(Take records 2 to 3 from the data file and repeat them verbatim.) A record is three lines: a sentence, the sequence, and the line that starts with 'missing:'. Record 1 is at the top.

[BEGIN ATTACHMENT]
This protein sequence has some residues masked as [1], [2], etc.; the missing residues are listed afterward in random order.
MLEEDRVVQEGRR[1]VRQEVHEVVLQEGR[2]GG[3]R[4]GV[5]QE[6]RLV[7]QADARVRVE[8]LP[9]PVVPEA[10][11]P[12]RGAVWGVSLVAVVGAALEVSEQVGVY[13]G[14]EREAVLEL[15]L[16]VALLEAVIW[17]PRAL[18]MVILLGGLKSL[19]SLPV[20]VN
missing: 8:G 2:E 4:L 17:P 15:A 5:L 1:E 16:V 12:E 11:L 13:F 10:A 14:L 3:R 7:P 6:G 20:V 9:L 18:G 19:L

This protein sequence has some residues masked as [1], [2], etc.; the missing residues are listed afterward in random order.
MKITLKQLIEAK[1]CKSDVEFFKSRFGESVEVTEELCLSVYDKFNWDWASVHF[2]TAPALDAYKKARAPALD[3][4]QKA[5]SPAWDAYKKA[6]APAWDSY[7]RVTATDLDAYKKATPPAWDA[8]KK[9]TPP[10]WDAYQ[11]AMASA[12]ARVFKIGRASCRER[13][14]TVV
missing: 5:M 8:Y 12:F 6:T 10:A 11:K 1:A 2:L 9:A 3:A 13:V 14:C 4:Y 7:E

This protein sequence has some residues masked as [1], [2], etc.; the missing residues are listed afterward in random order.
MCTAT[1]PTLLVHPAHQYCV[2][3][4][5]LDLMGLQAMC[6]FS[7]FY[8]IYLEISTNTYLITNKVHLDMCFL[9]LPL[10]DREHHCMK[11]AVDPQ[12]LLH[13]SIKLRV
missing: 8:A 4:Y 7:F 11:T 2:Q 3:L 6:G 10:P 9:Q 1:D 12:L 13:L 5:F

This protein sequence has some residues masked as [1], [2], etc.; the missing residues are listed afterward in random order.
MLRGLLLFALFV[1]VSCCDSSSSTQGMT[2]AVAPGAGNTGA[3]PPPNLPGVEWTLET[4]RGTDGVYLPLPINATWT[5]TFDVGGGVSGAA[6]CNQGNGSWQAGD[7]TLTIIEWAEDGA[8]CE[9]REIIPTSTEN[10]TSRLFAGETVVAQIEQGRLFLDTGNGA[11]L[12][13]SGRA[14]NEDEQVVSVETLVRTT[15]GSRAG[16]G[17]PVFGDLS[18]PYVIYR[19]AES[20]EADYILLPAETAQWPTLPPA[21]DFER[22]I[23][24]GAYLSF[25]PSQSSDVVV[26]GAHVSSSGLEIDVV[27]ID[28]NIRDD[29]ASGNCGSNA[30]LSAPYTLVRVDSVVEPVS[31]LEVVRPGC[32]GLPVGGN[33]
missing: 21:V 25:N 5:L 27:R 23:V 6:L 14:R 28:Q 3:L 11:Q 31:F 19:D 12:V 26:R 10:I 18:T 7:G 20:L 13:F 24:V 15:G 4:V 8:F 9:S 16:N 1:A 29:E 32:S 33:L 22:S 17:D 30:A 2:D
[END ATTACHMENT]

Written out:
This protein sequence has some residues masked as [1], [2], etc.; the missing residues are listed afterward in random order.
MKITLKQLIEAK[1]CKSDVEFFKSRFGESVEVTEELCLSVYDKFNWDWASVHF[2]TAPALDAYKKARAPALD[3][4]QKA[5]SPAWDAYKKA[6]APAWDSY[7]RVTATDLDAYKKATPPAWDA[8]KK[9]TPP[10]WDAYQ[11]AMASA[12]ARVFKIGRASCRER[13][14]TVV
missing: 5:M 8:Y 12:F 6:T 10:A 11:K 1:A 2:L 9:A 3:A 13:V 14:C 4:Y 7:E

This protein sequence has some residues masked as [1], [2], etc.; the missing residues are listed afterward in random order.
MCTAT[1]PTLLVHPAHQYCV[2][3][4][5]LDLMGLQAMC[6]FS[7]FY[8]IYLEISTNTYLITNKVHLDMCFL[9]LPL[10]DREHHCMK[11]AVDPQ[12]LLH[13]SIKLRV
missing: 8:A 4:Y 7:F 11:T 2:Q 3:L 6:G 10:P 9:Q 1:D 12:L 13:L 5:F